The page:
Much like Hero Mode, you can pay the Goddess to rewind time, albeit for all the money you currently have in your possession. This is often necessary to complete a level, especially when you are still getting used to the nuances of the Evil Lord's gameplay. Be advised though, money is needed for the Evil Lord to become "sexier" at the Goddess Spa, i.e level up, while allows him to summon stronger monsters and his magic field to be larger for defense and have a greater field of effect.
Princess mode plays like an old school shooter like Galaga or Space Invaders, but at a much more rapid pace to accommodate the 30-second nature of the game. The princess' knights carry her about her chariot of sorts and march toward a goal in the distance while the princess uses her crossbow to collect money and kill enemies. The Goddess of Time enters the picture once again via her red carpets. As you run across these, time is restored and money is taken as payment.
Challenge is adjustable before each scenario in this game, with a normal or hard difficulty available. Aside from this, each scenario has a bit of a learning curve to it, but they aren't really a challenge once you learn how to play the game. When I first saw Half Minute Hero as a demo, I was really intimidated by the time limit; how could saving the world be done in 30 seconds?! That is part of the charm of the game.
One of the unlockable modes is definitely more challenging that Hero, Evil Lord, or Princess. I don't want to spoil the gameplay and story mechanics, but success requires making few to no mistakes. Make too many and time will run out, forcing you to start all over! This secret mode is definitely for those looking for a challenge in Half Minute Hero.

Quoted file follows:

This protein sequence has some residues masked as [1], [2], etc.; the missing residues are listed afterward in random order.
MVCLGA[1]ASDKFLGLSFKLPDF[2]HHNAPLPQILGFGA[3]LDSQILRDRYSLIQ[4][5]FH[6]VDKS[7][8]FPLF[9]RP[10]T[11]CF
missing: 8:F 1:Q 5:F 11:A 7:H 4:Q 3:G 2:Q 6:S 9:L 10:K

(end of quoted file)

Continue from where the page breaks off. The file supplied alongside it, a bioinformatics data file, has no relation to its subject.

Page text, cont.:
Each stage and level in Hero Mode has many NPC's and hints to help the player out. Of course, any difficulties can be allayed simply by leveling up your character. The game will tell you when you stand a chance against the evil lord of the stage with a You>Evil declaration. All hilarity aside, it is a helpful hint!
Replay value is very high in Hero Mode, with multiple paths leading to new stages. These paths are unlocked by completing different goals on the way to defeating the Evil Lords in each stage. For example, in one stage you can stop a burning forest or just go straight to fight the Evil Lord. Both result in branching paths, leading to new challenges, new equipment, and new laughs!
Evil Lord Mode also has branching paths, but not as many. Princess Mode has sidequests that you can do to earn weapon upgrades, but all the stages go by so quickly that it doesn't add much to her game. The hidden modes have no sidequests or branching paths, so my desire to replay them isn't as high.
Unlike most RPG's, there really isn't an option to do handicap runs (low level, basic equipment etc) due to the ultra quick leveling and similar gameplay systems in Half Minute Hero. Some of the maps do have different goals than lead to the player earning different titles upon completion, so there is always that.
In summation, Half Minute Hero is a great game and a wonderful experience, the kind that makes gamers feel fulfilled beyond just entertainment. Maybe this is just the old school fan in me talking, but Hero is one of the most original ideas in video games ever. It is clever, fun to play, and its learning curve is brief, making it the rare game that even non-gamers could pick up and play (though the humor may not be quite as amusing to them...) I've seen many a thread on message boards asking about games that have a similar style to Half Minute Hero, so it is definitely safe to say that this game is turning heads among not only PSP owners, but gamers in general.
- Ugly Bob
Best stage in the game!